Theodore Roosevelt, Junior Is Born
"Teddy," as he was, in childhood, universally known, was the son of President Theodore Roosevelt.
He was born at the family estate in Oyster Bay Cove, New York, when his father was just starting his political career. His siblings were brothers Archibald (nicknamed "Archie"), Quentin, and Kermit; sister Ethel; and half-sister Alice.
Like all the Roosevelt children, Ted was tremendously influenced by his father. In later life, Ted would record some of these childhood recollections in a series of newspaper articles written around the time of World War I. One day when he was about nine, TR gave young Ted a rifle. Ted was so excited and wanted to see if it worked, so after promising not to tell mother, he fired a small shot into the roof. They never got caught for that.
When Ted was a child, his father initially expected more of him than of his siblings – an added burden that almost caused him to suffer a nervous breakdown.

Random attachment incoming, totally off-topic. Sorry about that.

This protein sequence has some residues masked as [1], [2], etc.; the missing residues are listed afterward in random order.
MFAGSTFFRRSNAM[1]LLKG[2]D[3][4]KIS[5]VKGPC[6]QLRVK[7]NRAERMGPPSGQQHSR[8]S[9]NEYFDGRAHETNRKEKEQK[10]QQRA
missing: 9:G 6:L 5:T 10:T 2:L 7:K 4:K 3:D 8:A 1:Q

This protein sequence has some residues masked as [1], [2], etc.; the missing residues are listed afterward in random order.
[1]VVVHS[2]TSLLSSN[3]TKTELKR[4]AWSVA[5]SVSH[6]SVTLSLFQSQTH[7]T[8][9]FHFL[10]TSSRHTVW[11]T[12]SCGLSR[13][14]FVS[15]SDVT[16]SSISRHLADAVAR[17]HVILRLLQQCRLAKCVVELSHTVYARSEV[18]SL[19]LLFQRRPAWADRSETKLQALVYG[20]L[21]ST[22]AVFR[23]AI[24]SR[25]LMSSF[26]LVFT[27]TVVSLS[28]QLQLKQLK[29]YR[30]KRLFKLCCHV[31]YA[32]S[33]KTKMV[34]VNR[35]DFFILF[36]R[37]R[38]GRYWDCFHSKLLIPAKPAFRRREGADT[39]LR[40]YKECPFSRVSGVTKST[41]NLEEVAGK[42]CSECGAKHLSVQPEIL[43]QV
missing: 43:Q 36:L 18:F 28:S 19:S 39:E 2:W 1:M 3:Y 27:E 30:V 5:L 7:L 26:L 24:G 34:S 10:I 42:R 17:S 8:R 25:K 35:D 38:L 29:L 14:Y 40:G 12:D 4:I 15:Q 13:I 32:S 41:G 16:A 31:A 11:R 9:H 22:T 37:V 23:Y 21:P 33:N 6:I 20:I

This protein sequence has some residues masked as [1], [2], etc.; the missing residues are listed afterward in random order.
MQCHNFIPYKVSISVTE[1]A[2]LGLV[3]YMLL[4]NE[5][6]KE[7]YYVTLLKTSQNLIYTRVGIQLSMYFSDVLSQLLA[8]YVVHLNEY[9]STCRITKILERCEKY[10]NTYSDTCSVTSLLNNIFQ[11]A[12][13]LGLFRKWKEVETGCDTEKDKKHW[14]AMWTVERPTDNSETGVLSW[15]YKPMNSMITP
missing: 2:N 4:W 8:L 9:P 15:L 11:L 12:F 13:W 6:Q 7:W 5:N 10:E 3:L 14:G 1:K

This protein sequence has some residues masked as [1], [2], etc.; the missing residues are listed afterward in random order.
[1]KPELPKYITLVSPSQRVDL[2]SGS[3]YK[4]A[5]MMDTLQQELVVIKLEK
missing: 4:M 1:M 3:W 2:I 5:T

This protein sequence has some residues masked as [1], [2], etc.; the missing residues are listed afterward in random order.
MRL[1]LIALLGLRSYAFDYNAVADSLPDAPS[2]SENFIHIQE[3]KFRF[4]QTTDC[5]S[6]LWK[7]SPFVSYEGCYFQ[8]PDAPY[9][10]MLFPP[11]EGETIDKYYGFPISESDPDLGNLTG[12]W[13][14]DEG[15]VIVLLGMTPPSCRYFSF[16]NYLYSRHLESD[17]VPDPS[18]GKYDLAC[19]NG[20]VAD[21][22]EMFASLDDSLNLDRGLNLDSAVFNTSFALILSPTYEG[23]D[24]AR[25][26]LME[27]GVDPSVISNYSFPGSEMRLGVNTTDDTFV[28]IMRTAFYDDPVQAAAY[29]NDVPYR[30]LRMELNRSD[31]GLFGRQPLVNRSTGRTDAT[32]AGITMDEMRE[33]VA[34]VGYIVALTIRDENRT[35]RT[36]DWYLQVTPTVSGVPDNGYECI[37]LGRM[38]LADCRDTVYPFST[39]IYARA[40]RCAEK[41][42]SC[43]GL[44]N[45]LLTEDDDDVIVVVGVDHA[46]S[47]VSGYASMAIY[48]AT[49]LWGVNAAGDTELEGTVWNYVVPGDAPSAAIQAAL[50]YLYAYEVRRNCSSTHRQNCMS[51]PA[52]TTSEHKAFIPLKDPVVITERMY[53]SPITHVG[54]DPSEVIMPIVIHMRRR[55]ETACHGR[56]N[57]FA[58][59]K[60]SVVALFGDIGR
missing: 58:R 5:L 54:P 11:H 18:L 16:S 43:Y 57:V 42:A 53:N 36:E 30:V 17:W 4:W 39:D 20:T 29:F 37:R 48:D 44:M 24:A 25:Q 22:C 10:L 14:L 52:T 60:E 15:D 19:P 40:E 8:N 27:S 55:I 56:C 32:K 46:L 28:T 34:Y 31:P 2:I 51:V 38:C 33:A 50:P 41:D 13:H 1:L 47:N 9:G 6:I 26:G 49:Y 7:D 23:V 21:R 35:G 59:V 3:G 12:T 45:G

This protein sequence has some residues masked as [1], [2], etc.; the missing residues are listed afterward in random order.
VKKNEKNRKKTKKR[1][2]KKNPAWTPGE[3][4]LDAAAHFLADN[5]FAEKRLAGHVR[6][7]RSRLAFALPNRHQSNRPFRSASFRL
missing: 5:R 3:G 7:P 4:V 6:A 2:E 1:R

In one article, Ted recalled his first time in Washington when the elder Theodore was Civil Service Commissioner, " … when father was civil service commissioner I often walked to the office with him. On the way down he would talk history to me—not the dry history of dates and charters, but the history where you yourself in your imagination could assume the role of the principal actors, as every well-constructed boy wishes to do when interested. During every battle we would stop and father would draw out the full plan in the dust in the gutter with the tip of his umbrella. Long before the European war had broken over the world father would discuss with us military training and the necessity for every man being able to take his part."